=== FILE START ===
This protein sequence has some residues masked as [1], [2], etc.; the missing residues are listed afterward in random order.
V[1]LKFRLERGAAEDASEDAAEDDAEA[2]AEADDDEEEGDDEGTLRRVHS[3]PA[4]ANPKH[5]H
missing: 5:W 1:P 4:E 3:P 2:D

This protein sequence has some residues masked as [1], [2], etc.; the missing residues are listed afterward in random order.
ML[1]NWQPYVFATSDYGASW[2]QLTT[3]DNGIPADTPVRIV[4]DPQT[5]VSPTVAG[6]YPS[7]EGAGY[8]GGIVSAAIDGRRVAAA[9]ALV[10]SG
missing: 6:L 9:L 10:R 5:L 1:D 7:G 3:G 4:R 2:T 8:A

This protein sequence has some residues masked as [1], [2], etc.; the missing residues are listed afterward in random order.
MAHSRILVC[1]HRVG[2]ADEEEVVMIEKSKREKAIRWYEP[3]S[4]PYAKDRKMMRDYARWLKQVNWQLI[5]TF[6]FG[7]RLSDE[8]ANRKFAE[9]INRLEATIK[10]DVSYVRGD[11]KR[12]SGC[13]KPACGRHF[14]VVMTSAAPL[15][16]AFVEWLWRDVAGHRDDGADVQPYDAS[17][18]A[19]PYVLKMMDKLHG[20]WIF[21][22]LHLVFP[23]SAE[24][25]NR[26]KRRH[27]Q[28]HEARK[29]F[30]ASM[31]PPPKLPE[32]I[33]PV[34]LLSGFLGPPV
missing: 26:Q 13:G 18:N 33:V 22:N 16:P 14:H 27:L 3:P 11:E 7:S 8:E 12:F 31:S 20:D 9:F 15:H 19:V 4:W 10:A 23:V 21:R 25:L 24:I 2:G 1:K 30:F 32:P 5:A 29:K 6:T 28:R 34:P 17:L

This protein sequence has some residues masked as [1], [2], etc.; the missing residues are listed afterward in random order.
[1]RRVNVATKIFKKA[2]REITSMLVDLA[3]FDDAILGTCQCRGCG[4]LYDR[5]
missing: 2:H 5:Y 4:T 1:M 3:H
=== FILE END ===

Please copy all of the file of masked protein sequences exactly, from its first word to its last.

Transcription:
This protein sequence has some residues masked as [1], [2], etc.; the missing residues are listed afterward in random order.
V[1]LKFRLERGAAEDASEDAAEDDAEA[2]AEADDDEEEGDDEGTLRRVHS[3]PA[4]ANPKH[5]H
missing: 5:W 1:P 4:E 3:P 2:D

This protein sequence has some residues masked as [1], [2], etc.; the missing residues are listed afterward in random order.
ML[1]NWQPYVFATSDYGASW[2]QLTT[3]DNGIPADTPVRIV[4]DPQT[5]VSPTVAG[6]YPS[7]EGAGY[8]GGIVSAAIDGRRVAAA[9]ALV[10]SG
missing: 6:L 9:L 10:R 5:L 1:D 7:G 3:G 4:R 2:T 8:A

This protein sequence has some residues masked as [1], [2], etc.; the missing residues are listed afterward in random order.
MAHSRILVC[1]HRVG[2]ADEEEVVMIEKSKREKAIRWYEP[3]S[4]PYAKDRKMMRDYARWLKQVNWQLI[5]TF[6]FG[7]RLSDE[8]ANRKFAE[9]INRLEATIK[10]DVSYVRGD[11]KR[12]SGC[13]KPACGRHF[14]VVMTSAAPL[15][16]AFVEWLWRDVAGHRDDGADVQPYDAS[17][18]A[19]PYVLKMMDKLHG[20]WIF[21][22]LHLVFP[23]SAE[24][25]NR[26]KRRH[27]Q[28]HEARK[29]F[30]ASM[31]PPPKLPE[32]I[33]PV[34]LLSGFLGPPV
missing: 26:Q 13:G 18:N 33:V 22:N 16:P 14:H 27:L 3:P 11:E 7:S 8:E 12:F 31:S 20:D 9:F 15:H 19:V 4:W 10:A 23:V 21:R 25:L 24:I 2:G 1:K 30:F 32:P 5:A 29:K 6:T 28:R 34:P 17:L

This protein sequence has some residues masked as [1], [2], etc.; the missing residues are listed afterward in random order.
[1]RRVNVATKIFKKA[2]REITSMLVDLA[3]FDDAILGTCQCRGCG[4]LYDR[5]
missing: 2:H 5:Y 4:T 1:M 3:H